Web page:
Determining Safety and Efficacy of Japanese Encephalitis Vaccine When Given With Measles Vaccine
This study will determine whether it is safe and effective to administer Japanese encephalitis (JE) live attenuated SA 14-14-2 vaccine at the same time as measles vaccine. If it is found to be safe, it will pave the way for use in routine vaccination programs. The hypothesis is that children who receive JE live attenuated SA 14-14-2 vaccine and measles vaccine at the same time are protected against these diseases at the same level as those who receive the vaccines at different intervals.
Encephalitis, Japanese B
Biological: Japanese Encephalitis Live Attenuated SA 14-14-2 Vaccine
|Study Design:||Allocation: Randomized
Endpoint Classification: Safety/Efficacy Study
Intervention Model: Parallel Assignment
Masking: Open Label
Primary Purpose: Prevention
|Official Title:||Assessment of the Non-Inferiority of the Concurrent Administration of Japanese Encephalitis Live Attenuated SA 14-14-2 Vaccine and Measles Vaccine Given Alone|
- Seroconversion rates at one month post-vaccination for the measles antibody response in infants ages 8-11 months
- Seroconversion rates at one month post-vaccination for the JE antibody response in infants aged 8-11 months
- Evaluation of the safety profiles of the concurrent administration of JE live attenuated SA 14-14-2 vaccine and measles vaccine in infants between 8 to 11 months of age compared to measles or JE vaccine given alone
|Study Start Date:||November 2005|
|Estimated Study Completion Date:||May 2006|
Japanese encephalitis is the leading cause of viral neurological disease and disability in Asia. The severity of sequelae, together with the volume of cases, make JE the most important cause of viral encephalitis in the world. Approximately 3 billion people—including 700 million children—live in Asian areas at risk for JE. JE most commonly infects children between the ages of 1 and 15 years, and can also infect adults in areas where the virus is newly introduced. More than 50,000 cases are reported annually and cause an estimated 10,000 to 15,000 deaths. This figure is believed to represent only a small proportion of the disease burden that actually exists.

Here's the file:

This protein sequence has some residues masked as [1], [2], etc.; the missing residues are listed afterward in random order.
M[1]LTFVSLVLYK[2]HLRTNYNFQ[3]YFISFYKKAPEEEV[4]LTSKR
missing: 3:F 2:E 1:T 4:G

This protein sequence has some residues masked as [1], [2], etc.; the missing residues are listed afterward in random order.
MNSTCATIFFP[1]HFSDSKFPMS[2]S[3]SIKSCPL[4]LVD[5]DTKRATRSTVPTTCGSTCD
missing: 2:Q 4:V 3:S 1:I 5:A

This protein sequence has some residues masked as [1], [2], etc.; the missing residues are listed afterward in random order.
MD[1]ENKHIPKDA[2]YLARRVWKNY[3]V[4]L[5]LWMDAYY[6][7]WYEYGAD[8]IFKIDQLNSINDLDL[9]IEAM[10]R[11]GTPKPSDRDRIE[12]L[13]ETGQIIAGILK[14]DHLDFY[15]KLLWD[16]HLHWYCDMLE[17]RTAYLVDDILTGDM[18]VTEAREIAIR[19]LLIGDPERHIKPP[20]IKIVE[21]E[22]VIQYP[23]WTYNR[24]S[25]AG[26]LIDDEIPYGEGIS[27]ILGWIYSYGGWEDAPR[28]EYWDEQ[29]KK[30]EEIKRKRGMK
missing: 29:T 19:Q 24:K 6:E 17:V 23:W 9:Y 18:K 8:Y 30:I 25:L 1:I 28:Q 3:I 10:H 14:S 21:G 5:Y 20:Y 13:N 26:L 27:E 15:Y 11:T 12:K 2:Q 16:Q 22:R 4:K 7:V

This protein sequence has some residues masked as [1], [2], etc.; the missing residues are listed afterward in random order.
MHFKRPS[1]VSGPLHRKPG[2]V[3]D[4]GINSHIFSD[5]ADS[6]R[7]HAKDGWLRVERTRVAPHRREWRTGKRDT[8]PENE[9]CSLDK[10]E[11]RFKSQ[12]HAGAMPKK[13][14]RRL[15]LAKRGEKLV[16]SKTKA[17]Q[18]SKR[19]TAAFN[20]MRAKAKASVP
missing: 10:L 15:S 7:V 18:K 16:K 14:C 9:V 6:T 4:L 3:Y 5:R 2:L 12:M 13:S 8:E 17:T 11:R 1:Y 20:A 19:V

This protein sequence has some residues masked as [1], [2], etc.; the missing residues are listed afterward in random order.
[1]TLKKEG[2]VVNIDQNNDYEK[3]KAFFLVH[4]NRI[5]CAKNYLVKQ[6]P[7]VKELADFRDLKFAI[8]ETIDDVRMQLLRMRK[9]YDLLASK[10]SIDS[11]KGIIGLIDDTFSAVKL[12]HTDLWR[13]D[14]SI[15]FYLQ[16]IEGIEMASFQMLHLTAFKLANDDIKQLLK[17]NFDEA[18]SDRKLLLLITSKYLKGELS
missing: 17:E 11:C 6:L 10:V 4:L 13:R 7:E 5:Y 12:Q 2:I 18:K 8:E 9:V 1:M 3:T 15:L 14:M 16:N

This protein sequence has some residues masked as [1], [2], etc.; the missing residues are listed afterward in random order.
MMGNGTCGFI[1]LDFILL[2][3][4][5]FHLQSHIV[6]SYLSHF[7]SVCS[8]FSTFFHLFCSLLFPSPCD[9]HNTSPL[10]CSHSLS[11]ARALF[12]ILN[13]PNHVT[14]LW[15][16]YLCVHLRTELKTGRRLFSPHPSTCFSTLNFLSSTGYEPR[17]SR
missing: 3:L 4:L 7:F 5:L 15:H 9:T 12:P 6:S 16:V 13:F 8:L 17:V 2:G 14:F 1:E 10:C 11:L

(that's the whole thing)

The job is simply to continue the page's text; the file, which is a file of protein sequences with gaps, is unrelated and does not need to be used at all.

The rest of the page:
An effective vaccine has existed since 1941, but has not reached the poorest countries in Asia. During the 60 years that the vaccine has been available, JE has infected an estimated 10.5 million children, resulting in more than 3 million deaths and more than 4 million children living with long-term disabilities. Control of this disease has been limited due to poor disease surveillance, a limited and unstable vaccine supply, lack of guidance and programmatic support for immunization, and limited advocacy.
A successful vaccine should be safe, efficacious, affordable, administered in a single dose, and easily incorporated into the routine Expanded Programmes on Immunization (EPI) programs. This study will help ensure the safety of SA 14-14-2 simultaneously administered with measles vaccine, paving the way for its use in routine EPI programs. If this candidate becomes widely available, it will drastically increase the feasibility of routine JE immunization in Asia, reducing the devastating death and disability caused by this disease. In addition to impacting low-income countries, the vaccine will allow countries that purchase vaccine—such as Thailand, Vietnam, Sri Lanka, and India—to recover health care dollars, improve their present programs, and address other unmet health care needs.